Advertisement Crowdfunding indie wines the Kickstarter way


Through Kickstarter and Indiegogo, people are finding projects, new products and films to fund via crowdsourcing. Now, reports KGO-TV in San Francisco, fledgling winemakers can take advantage of crowdsourced funding through “Now, the Bay Area’s seeing the rise of indie winemakers. Like so many other entrepreneurs, they’re turning to crowdfunding to get off the ground.”

No fancy bottles. Screw caps instead of corks. Labels? Meh.

“We put the money inside the bottle,” says Rowan Gormley, founder of, which also has a British and an Australian site. The company basically funds independent winemakers to make exclusive wines for their customers. NakedWines buys the grapes. The winemaker makes the wine. And NakedWines sells the wine through its site to its 175,000 customers.

Angel investors invest $40 per month in a NakedWines account in support of winemakers. That $40 can be spent on any wines on the site, anytime—but the big advantage is that while anyone can buy wine from NakedWines, Angels can purchase the wines at wholesale. That means a Chardonnay that sells for $19.99 costs an Angel just $11.99. Minimum order, six bottles. For an order more than $100, shipping is free (otherwise $9.99).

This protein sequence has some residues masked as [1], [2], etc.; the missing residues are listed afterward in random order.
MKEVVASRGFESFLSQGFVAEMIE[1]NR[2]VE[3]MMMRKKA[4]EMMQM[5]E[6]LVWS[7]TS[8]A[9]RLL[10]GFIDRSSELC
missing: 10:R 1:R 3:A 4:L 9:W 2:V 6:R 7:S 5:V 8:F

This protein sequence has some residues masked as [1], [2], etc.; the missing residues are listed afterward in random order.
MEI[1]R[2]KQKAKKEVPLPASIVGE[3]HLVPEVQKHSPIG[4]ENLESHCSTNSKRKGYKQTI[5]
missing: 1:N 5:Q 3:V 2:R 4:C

Of course, since the site is highly social, customers rate the winemakers and in general wax poetic (or not) about wines they’ve purchased and consumed.

Some of the highest rated winemakers right now? Robin Langton, “UK drug squad cop turned award-winning California winemaker,” who’s worked at Patz & Hall Wine Co. and Calera Wine Co., among others, and is making a Lodi Chardonnay and a Zinfandel from Sonoma Valley. There’s Matt Iaconis, too, “rocket-scientist turned winemaker,” who is offering a California Moscato and a Napa Valley Chardonnay.

And lo and behold, Bonny Doon’s Randall Grahm, “the iconic Rhone Ranger,” shows up on NakedWines with 701 followers. Yes, just like on Instagram or Twitter or any number of social media sites, you can “follow” winemakers that interest you. Not often, though, you can follow someone like Graham who has had an asteroid named after him.

It can get pretty up close and personal with comments. (Yes, there are comments, too, from members. “Terrible!” Re Graham’s 2012 “The(G)renache Spot Central Coast,” 77% of 75 purchasers would buy it again. Ouch. Comments include “Not bad. Just prefer Cabs.” And “My husband, who ‘despises’ reds liked this quite a bit! Or “All my heavy duty wine friends liked it.”

Instead of funding that sous vide cooker or a meat thermometer that hooks up to your iPhone, why not have the fun of funding an independent winemaker’s dream. For more information, visit or call (800) 673-4718.



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